Brabant Wallon

Florival and the north-south divide

An enjoyable 20 km circular walk starting and ending at Florival railway station

One of the fascinating aspects that I enjoy about Discovering Belgium is discovering the differences between the northern, Dutch-speaking part (Flanders) and the southern, French-speaking part (Wallonia).

A brief history lesson

Since the establishment of Belgium in 1815 and for the next 150 years or so, there was a clear divide between ‘prosperous Wallonia’ and ‘poor Flanders. Southern Belgium was reaping the benefits of the industrial revolution. Rich coal deposits in Wallonia fired thriving steel, glass and machine-building industries.

Meanwhile, its northern neighbour Flanders had watched its rural linen industry get blown away by mechanized competition, and its agricultural industry was failing to compete on an increasingly global market.

In the first half of the 20th century, however, the situation began to reverse. Coal mines in Wallonia began to run out. The oil boom of the 1950s broke the back of Wallonia’s industry. By the 1960s, most of the coal mines had been shut down and the steel industry substantially downsized.

Flanders, on the other hand, started making the most of its ports: Antwerp, Gent, Zeebrugge in particular. Coal and copper imported from the Belgian Congo gave birth to new manufacturing plants in port areas. Key industrial sectors such as oil refining and chemicals were developed, supported by direct foreign investment. Multinationals set up Europe-wide distribution centres, making use of Flanders’ growing road network. Brussels profiled itself as the capital of Europe and became a major financial, administrative and service centre.

The result is now more like ‘poor Wallonia’ and ‘prosperous Flanders’, with unemployment levels in Wallonia double those in Flanders.

The evidence

Taking the train from the high-tech university city of Leuven (in Flanders) south into Wallonia clearly demonstrates this divide. I left the brand-new railway station of Leuven, travelled through the smart, university suburbs of Heverlee, passed by the high-tech science park, and gazed at the villas in well-off Sint-Agatha-Rode. Yes, this was indeed ‘prosperous Flanders’.

A few kilometres the train crossed the border into Wallonia and I got out at Florival railway station. Florival is literally just inside Wallonia, yet the contrast with what I had just passed through in Flanders was stark.

And if you were wondering where the Tractor Graveyard in my last blog post was located … yes, it’s in Florival.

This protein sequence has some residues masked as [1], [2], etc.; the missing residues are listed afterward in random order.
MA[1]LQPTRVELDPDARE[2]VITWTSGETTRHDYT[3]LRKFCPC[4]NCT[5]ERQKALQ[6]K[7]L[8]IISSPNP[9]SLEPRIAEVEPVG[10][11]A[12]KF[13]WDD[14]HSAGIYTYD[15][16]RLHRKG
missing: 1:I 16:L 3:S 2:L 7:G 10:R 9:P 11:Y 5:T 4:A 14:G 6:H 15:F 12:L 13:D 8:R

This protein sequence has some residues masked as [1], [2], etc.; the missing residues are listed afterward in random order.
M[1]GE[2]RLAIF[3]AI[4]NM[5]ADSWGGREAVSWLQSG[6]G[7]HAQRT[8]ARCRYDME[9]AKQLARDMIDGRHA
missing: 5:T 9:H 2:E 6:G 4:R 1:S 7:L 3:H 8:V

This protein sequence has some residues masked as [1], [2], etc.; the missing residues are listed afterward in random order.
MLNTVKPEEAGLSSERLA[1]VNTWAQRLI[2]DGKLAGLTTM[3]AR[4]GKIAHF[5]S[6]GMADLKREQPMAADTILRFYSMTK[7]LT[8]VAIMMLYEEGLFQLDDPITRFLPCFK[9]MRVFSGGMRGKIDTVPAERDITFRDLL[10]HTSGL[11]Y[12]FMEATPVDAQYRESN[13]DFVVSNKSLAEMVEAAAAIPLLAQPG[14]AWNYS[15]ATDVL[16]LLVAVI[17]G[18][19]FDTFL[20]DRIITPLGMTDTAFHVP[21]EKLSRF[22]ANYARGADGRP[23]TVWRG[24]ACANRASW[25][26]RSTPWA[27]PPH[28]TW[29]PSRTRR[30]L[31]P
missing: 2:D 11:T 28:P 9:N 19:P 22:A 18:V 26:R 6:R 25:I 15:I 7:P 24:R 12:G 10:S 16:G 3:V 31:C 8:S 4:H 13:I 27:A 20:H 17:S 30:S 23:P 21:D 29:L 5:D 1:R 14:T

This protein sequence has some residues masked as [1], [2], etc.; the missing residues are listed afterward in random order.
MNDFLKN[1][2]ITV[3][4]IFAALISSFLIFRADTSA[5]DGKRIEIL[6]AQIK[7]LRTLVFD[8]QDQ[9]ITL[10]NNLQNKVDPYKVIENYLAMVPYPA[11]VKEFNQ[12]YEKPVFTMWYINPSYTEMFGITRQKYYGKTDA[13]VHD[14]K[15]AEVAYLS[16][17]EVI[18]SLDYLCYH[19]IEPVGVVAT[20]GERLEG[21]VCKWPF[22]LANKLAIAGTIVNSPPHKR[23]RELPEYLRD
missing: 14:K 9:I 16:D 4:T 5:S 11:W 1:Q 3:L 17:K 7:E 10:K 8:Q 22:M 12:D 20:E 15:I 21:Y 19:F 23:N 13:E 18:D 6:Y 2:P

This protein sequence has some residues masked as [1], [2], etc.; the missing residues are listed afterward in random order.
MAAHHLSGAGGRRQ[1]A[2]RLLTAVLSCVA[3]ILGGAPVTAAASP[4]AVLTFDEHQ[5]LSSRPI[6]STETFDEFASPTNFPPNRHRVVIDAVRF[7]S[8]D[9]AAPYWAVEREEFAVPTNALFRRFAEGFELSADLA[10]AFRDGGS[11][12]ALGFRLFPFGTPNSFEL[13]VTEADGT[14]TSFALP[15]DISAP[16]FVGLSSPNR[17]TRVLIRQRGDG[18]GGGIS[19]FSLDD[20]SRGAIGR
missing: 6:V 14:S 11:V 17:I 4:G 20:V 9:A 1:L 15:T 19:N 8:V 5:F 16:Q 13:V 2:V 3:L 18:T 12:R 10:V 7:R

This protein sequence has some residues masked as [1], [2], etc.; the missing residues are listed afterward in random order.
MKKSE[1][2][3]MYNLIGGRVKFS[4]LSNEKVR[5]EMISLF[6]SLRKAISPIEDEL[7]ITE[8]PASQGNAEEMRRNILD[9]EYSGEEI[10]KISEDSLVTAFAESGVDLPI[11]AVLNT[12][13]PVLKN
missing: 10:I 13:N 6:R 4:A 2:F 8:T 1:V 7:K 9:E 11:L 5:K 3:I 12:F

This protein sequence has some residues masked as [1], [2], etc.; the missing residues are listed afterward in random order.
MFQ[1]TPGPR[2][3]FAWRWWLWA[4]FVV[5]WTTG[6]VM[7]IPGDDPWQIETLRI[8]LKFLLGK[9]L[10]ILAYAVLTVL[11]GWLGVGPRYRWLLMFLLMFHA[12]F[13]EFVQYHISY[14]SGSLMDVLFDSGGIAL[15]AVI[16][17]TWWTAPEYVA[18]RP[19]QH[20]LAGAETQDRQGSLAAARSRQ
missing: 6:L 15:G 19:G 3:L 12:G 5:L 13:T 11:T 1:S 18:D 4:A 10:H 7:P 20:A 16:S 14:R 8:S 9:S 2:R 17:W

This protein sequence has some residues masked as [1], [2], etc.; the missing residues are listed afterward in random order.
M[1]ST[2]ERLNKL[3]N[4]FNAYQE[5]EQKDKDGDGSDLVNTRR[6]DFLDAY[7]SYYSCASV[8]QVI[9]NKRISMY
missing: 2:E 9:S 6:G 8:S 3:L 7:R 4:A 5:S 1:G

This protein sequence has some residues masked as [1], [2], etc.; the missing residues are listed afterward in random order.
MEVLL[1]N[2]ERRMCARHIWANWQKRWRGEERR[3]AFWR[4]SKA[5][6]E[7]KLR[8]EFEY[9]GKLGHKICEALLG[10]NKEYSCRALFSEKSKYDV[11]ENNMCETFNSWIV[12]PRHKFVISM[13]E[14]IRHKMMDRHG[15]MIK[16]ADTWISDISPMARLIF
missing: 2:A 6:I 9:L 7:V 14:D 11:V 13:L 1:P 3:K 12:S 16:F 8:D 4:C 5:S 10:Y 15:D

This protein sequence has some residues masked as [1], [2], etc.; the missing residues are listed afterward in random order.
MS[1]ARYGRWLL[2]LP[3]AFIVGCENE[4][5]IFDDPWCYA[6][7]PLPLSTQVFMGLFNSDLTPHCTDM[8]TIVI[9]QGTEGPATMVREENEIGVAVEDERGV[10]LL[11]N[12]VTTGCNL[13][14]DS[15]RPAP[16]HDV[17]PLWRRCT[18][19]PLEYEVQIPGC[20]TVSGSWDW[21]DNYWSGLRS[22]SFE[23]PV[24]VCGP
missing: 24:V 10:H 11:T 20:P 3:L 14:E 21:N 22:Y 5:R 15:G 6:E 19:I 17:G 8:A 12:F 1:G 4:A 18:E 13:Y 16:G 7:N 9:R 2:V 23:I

But still a great place to walk!

You might wonder what I was doing in Florival. I actually found an interesting 20 km circular walk on my hiking friend Guido’s blog. So I downloaded it and followed it. Yes, it takes you through some semi-industrial and derelict areas as you can see from the photos above, but it also passes through some gloriously deserted forests, a couple of villages, along the River Dijle, and up and down a few Wallonian hills.

If you get thirsty, the Belgian Beer Tree is in full flower:

If you get hungry, you can always peel a few vegetables and eat them raw:

After that, you might need a bit of exercise:


And then a good sit-down in a comfy chair (or a hard one if you prefer):


But watch out for the dangerous dog with the cute bunny ears:


which maybe lives in this cute little house:


Finally, despite the industrial decline of Wallonia, there are some young Walloons who are obviously very industrious:


“Can I help you please Dad?”

Guido’s route, which I followed, can be found here.

16 replies »

    • Oh Carol, Belgian finances and budgets would take up a whole series of blogs. Some elements to the country’s budget are certainly covered at a federal level (country-wide). Others are covered at a regional level, as Wallonia, Flanders and the city of Brussels each has its own government (so in addition to the Federal Belgian government). Then there is the provincial level of government (e.g. Flanders is broken down into various provinces such as Vlaams-Brabant, East Flanders, Antwerpen etc.). And then there is the municipality level, with local mayors having a budget for local things. So all in all it’s very confusing, and partly explains the high personal tax levels in this country.

  1. Great blog post with lots of telling pictures; in your history lesson you might want to add that the Flemish authorities cleverly decided against coal mining (province of Limburg) and ship building (river Scheldt), which first led to great economic turmoil and massive unemployment but was a blessing for finances which could now be invested in up-to-date industries like you said and in education. For decades to come the Walloon government kept pouring money in mining and steel industy, mainly to maintain employment in those areas…

    • Thanks for your comments Guido; the stopping of the coal industry in Limburg is certainly interesting, especially when you look at that area now and see it quite a prosperous area, not only with light industry but also ecotourism. It seems that some areas of Wallonia are now growing more sharply though, I hear.

  2. Thanks for refreshing my history lessons, Denzil. You always find these varied walks and know where to look for fun photos! I prefer the space and nature in Wallonia as well.

    • Thanks for your comment Liesbet. Sometimes a walk seems to have plenty of fun photo opportunities; other walks I don’t seem to find anything interesting to photograph. I think spending time (i.e. being nosey!) in villages and towns often leads to interesting discoveries!

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